"Covenant not to sue" Prior to the promulgation of the SRRA and the ARRCS rules, the NJDEP would issue NFAs with an accompanying covenant not to sue. Under the SRRA, however, the use of NFAs will be strictly limited, replaced by the issuance of RAOs by LSRPs. Thus, the covenant not to sue will not be expressly set forth in the RAO, but rather will be effective by operation of law upon the LSRP's issuance of the RAO. NJDEP retained the right under N.J.S.A. 58:10B-13.1 to issue NFAs with accompanying covenants not to sue in limited circumstances: (1) remediation of an unregulated heating oil tank and (2) remediation initiated prior to the effective date of the ARRCS rules and completed prior to May 7, 2012.
"Final remediation document" Under the ARRCS rules, as they are applicable to the Spill Act, the term "final remediation document" replaces an NFA. In all instances where an NFA was previously required, a final remediation document is now required. A final remediation document is (1) an RAO issued by an LSRP or (2) an NFA issued by the NJDEP. Since oversight of remedial actions by an LSRP is now the primary method of remedial compliance, NFAs are only issued in limited circumstances. Therefore, in most instances under the Spill Act, where an NFA was previously required, an RAO will now be required.
The ARRCS rules have made significant amendments to the Grace Period Rules. Several violations originally listed as minor violations subject to grace periods are now classified as non-minor violations. In addition, the base penalty for various violations has been increased. Furthermore, new violations that correspond with the new requirements under the SRRA and ARRCS rules have been added to the Grace Period Rules. It is important to be aware of these changes as they affect many notice, filing, and remediation requirements.
Although a central tenet of the SRRA is to invest LSRPs with oversight activities traditionally within the purview of the NJDEP, the Department retains control of several aspects of remedial activities including administration of the new remedial action permit program. The SRRA itself authorizes NJDEP to "establish a permit program to regulate the operation, maintenance and inspection of engineering or institutional controls and related systems installed as part of a remedial action of a contaminated site." Prior to the SRRA, the Department required a biennial certification for engineering and institutional controls, which included a certification that reported on the monitoring, inspection and maintenance of such controls. Regulations issued on November 4, 2009 by the ARRCS have tweaked NJDEP's permitting program in several ways.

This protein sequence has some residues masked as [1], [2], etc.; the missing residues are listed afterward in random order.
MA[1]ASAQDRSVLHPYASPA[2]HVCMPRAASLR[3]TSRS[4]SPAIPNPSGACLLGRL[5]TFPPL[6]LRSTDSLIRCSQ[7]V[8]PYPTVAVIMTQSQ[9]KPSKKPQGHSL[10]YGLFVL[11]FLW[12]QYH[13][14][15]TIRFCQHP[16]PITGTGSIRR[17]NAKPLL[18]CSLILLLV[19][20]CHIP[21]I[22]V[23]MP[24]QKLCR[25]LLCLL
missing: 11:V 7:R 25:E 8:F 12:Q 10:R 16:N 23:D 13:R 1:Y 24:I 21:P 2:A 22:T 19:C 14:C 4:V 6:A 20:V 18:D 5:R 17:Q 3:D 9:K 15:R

Generally, ARRCS gives NJDEP the authority to issue soil remedial action permits and groundwater remedial action permits. Specifically, NJDEP will issue a "remedial action permit" when it receives, after January 15, 2010, either of the following: (1) a properly recorded deed notice and Soil Remedial Permit Application Form, or (2) a groundwater work plan that includes either natural attenuation, an engineering control or requirements for monitoring, maintenance and evaluation of any institutional or engineering control as part of a remedial action. Furthermore, as existing biennial certifications come due, they will be converted into remedial action permits.